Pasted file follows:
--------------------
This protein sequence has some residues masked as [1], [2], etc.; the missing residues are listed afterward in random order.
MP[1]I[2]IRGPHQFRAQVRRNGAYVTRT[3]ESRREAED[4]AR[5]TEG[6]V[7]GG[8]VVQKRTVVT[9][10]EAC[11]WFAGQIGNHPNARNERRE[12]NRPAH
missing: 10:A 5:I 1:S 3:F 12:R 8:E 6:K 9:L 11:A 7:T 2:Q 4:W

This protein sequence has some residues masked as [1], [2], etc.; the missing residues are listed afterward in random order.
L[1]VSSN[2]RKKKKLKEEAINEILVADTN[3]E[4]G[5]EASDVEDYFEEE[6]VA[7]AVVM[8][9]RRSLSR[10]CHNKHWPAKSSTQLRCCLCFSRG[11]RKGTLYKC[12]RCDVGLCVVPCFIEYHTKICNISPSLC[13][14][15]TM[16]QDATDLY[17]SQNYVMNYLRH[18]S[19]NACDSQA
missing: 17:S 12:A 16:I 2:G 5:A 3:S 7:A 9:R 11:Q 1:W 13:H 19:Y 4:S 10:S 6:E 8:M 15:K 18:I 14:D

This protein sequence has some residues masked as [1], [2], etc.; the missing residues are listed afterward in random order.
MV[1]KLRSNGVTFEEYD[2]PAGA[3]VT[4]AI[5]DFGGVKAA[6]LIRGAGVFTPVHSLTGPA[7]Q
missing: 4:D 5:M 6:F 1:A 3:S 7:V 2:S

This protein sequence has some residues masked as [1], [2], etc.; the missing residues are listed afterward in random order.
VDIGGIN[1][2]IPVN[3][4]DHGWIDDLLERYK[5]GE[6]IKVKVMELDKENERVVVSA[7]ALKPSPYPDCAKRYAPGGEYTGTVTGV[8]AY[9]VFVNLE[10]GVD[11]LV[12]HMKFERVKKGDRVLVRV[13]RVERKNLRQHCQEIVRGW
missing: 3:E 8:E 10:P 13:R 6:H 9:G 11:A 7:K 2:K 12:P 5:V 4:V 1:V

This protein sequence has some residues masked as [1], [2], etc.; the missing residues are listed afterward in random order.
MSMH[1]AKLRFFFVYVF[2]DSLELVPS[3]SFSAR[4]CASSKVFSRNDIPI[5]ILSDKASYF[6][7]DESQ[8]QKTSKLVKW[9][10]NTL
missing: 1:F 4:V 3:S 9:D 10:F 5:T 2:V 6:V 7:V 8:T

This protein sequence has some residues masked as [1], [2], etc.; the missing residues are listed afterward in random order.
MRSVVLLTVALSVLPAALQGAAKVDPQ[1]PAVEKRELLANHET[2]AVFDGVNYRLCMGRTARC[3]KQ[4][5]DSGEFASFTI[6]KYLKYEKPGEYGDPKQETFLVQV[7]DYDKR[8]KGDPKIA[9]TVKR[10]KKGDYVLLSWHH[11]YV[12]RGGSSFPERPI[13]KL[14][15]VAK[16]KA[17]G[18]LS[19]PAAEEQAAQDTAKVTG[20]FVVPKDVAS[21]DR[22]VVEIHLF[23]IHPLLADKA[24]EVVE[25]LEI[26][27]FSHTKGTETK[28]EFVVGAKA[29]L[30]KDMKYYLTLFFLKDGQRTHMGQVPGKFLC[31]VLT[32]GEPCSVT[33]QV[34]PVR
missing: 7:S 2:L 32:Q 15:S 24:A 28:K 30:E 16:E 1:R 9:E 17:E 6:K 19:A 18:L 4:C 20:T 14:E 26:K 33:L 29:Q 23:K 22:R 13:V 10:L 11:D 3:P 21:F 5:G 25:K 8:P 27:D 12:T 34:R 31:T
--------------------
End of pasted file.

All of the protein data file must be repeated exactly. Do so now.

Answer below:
This protein sequence has some residues masked as [1], [2], etc.; the missing residues are listed afterward in random order.
MP[1]I[2]IRGPHQFRAQVRRNGAYVTRT[3]ESRREAED[4]AR[5]TEG[6]V[7]GG[8]VVQKRTVVT[9][10]EAC[11]WFAGQIGNHPNARNERRE[12]NRPAH
missing: 10:A 5:I 1:S 3:F 12:R 8:E 6:K 9:L 11:A 7:T 2:Q 4:W

This protein sequence has some residues masked as [1], [2], etc.; the missing residues are listed afterward in random order.
L[1]VSSN[2]RKKKKLKEEAINEILVADTN[3]E[4]G[5]EASDVEDYFEEE[6]VA[7]AVVM[8][9]RRSLSR[10]CHNKHWPAKSSTQLRCCLCFSRG[11]RKGTLYKC[12]RCDVGLCVVPCFIEYHTKICNISPSLC[13][14][15]TM[16]QDATDLY[17]SQNYVMNYLRH[18]S[19]NACDSQA
missing: 17:S 12:A 16:I 2:G 5:A 3:S 7:A 9:R 11:Q 1:W 13:H 19:Y 4:S 10:S 6:E 8:M 15:K 18:I 14:D

This protein sequence has some residues masked as [1], [2], etc.; the missing residues are listed afterward in random order.
MV[1]KLRSNGVTFEEYD[2]PAGA[3]VT[4]AI[5]DFGGVKAA[6]LIRGAGVFTPVHSLTGPA[7]Q
missing: 4:D 5:M 6:F 1:A 3:S 7:V 2:S

This protein sequence has some residues masked as [1], [2], etc.; the missing residues are listed afterward in random order.
VDIGGIN[1][2]IPVN[3][4]DHGWIDDLLERYK[5]GE[6]IKVKVMELDKENERVVVSA[7]ALKPSPYPDCAKRYAPGGEYTGTVTGV[8]AY[9]VFVNLE[10]GVD[11]LV[12]HMKFERVKKGDRVLVRV[13]RVERKNLRQHCQEIVRGW
missing: 3:E 8:E 10:P 13:R 6:H 9:G 11:A 7:K 2:K 12:P 5:V 4:V 1:V

This protein sequence has some residues masked as [1], [2], etc.; the missing residues are listed afterward in random order.
MSMH[1]AKLRFFFVYVF[2]DSLELVPS[3]SFSAR[4]CASSKVFSRNDIPI[5]ILSDKASYF[6][7]DESQ[8]QKTSKLVKW[9][10]NTL
missing: 1:F 4:V 3:S 9:D 10:F 5:T 2:V 6:V 7:V 8:T

This protein sequence has some residues masked as [1], [2], etc.; the missing residues are listed afterward in random order.
MRSVVLLTVALSVLPAALQGAAKVDPQ[1]PAVEKRELLANHET[2]AVFDGVNYRLCMGRTARC[3]KQ[4][5]DSGEFASFTI[6]KYLKYEKPGEYGDPKQETFLVQV[7]DYDKR[8]KGDPKIA[9]TVKR[10]KKGDYVLLSWHH[11]YV[12]RGGSSFPERPI[13]KL[14][15]VAK[16]KA[17]G[18]LS[19]PAAEEQAAQDTAKVTG[20]FVVPKDVAS[21]DR[22]VVEIHLF[23]IHPLLADKA[24]EVVE[25]LEI[26][27]FSHTKGTETK[28]EFVVGAKA[29]L[30]KDMKYYLTLFFLKDGQRTHMGQVPGKFLC[31]VLT[32]GEPCSVT[33]QV[34]PVR
missing: 7:S 2:L 32:Q 15:S 24:A 28:K 30:E 16:E 1:R 9:E 17:E 6:K 19:A 18:L 4:C 20:T 14:E 26:K 33:L 29:Q 23:K 22:R 13:V 10:L 11:D 3:P 21:F 5:G 25:K 8:P 27:D 12:T 34:R 31:T